Throwing out the trash in a North Battleford, Sask., recycling bin could now result in a $100 high-quality.
Mayor Ryan Bater said bringing the enforcement forward has been a year-long process that began with auditing the town’s curbside recycling program, which has been in place since 2013.
“Our service provider has indicated to us there’s been quite a lot of non-recyclable material going into the blue bins. And so we’ve been taking a better have a look at that,” Bater said on Monday.
“We’ve done quite a lot of work to coach the general public and to lift public awareness of what can and might’t go within the bins. But we’ve come to some extent where… some members of the general public are only ignoring that. And so we’ve got to take a look at introducing fines as a way of enforcing the principles around recycling.”
The mayor said essentially the most recent load — collected from May 25 to twenty-eight — was rejected by Loraas Environmental Services Ltd.
“That load was sizable. It was 12.7 metric tonnes and it was filled with clothing, food, compostable material like people’s lawn clippings, dirty diapers… and people are clearly not recyclable,” Bater said.
“When a load has too high of a volume of non-recyclable material, it’s considered a ‘spoiled load’ and it’s baled and sent back to us and it goes into our landfill, which fills our landfill in a quicker rate than we’d like.”
The City of North Battleford said one contaminated blue bin has the potential to contaminate a complete truckload of recyclable material.
“The blue bins themselves are easy to read. Right on top of them, there’s pictographs showing what you’ll be able to and might’t put in them… Persons are just ignoring the directives on the highest of the bins, they’re just putting whatever they need in there,” Bater said.
“We’ve been educating people, but that’s not the problem. The problem is items which might be clearly not recyclable, like dirt and grass and dead leaves and dirty diapers and spoiled food. There’s absolute confidence that those aren’t recyclable materials.”
The town said recyclables which might be diverted from the landfill end in decreased operating costs and extend the present cell’s lifespan at its Waste Management Facility.
“We project without delay at the present pace that we’ll have to exchange our existing cell in 2028. And it’s going to cost taxpayers $2,000,000,” Bater said.
“We wish to increase that so long as we will to get more life, but each time we’ve got a spoiled load of recycling, it shortens the life of the present cell.”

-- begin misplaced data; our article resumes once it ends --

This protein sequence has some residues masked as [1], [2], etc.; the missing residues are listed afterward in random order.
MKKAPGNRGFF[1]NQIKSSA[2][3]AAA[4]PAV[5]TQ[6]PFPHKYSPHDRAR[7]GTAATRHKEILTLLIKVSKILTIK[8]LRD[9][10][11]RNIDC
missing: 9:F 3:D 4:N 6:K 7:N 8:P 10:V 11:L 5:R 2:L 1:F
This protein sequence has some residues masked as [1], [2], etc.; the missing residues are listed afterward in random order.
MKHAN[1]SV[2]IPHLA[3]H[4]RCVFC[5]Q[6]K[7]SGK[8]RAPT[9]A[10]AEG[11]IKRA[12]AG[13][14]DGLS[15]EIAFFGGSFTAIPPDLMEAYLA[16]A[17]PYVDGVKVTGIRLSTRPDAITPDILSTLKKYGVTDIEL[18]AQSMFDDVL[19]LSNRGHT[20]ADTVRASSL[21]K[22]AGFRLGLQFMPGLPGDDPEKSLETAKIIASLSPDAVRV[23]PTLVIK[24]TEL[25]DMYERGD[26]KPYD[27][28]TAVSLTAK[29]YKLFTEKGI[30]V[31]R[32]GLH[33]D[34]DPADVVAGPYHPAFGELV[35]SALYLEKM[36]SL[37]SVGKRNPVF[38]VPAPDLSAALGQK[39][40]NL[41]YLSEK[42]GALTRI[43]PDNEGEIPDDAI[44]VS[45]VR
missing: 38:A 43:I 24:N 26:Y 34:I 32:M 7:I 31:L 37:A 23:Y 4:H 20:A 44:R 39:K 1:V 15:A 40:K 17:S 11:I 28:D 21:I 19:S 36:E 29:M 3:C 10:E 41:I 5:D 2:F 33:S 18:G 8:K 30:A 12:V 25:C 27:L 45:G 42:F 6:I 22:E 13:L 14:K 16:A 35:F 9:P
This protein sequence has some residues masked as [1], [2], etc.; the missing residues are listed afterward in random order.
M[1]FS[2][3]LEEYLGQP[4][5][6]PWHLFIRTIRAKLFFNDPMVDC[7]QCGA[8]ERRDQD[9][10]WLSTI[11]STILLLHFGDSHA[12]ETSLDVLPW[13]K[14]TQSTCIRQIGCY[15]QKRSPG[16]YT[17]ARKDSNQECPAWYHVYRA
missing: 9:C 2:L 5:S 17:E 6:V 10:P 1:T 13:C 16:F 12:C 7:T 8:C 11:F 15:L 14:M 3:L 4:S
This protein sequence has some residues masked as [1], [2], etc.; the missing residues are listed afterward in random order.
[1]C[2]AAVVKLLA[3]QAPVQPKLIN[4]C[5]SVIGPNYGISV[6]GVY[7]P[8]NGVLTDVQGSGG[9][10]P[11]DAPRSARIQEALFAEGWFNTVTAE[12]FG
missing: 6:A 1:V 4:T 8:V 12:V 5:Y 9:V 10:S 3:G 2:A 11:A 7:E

Starting June 1, the town said it’ll implement recycling rules to carry individuals accountable for contaminating the recyclable stream.
The high-quality for a primary offence is $100, and goes up one other $100 for the second and third offences. The town said infractions after the third offence could jump to $5,000.
“I believe that we’ll receive suggestions because I’ve anecdotally had quite a lot of people illustrate to me that they feel frustration seeing people of their neighbourhoods not adhering to the very clear directives around recycling but this shall be more enforcement by the town itself,” Bater said.
“Once we get a spoiled load, we all know what neighbourhood it got here from and so we’ll actually inspect the bins and people neighbourhoods and see who’s filling their bin with non-recyclable material after which act accordingly.”
Based on officials, the town solicitor will assist with enforcing any tickets that aren’t paid through the court.
“We hope we don’t need to implement the target is to see people recycling responsibly. We now have an amazing program here and we’re very happy with it,” Bater said.
“It’s just unlucky that some people ignore the principles around it and ignore what we’re trying to realize as a community and, unfortunately, we’ve got to take a look at enforcement with a purpose to ensure compliance.”
People can use Recycle Coach from the town’s website to find out what materials belong within the blue recycle bin and which belong within the black trash bin.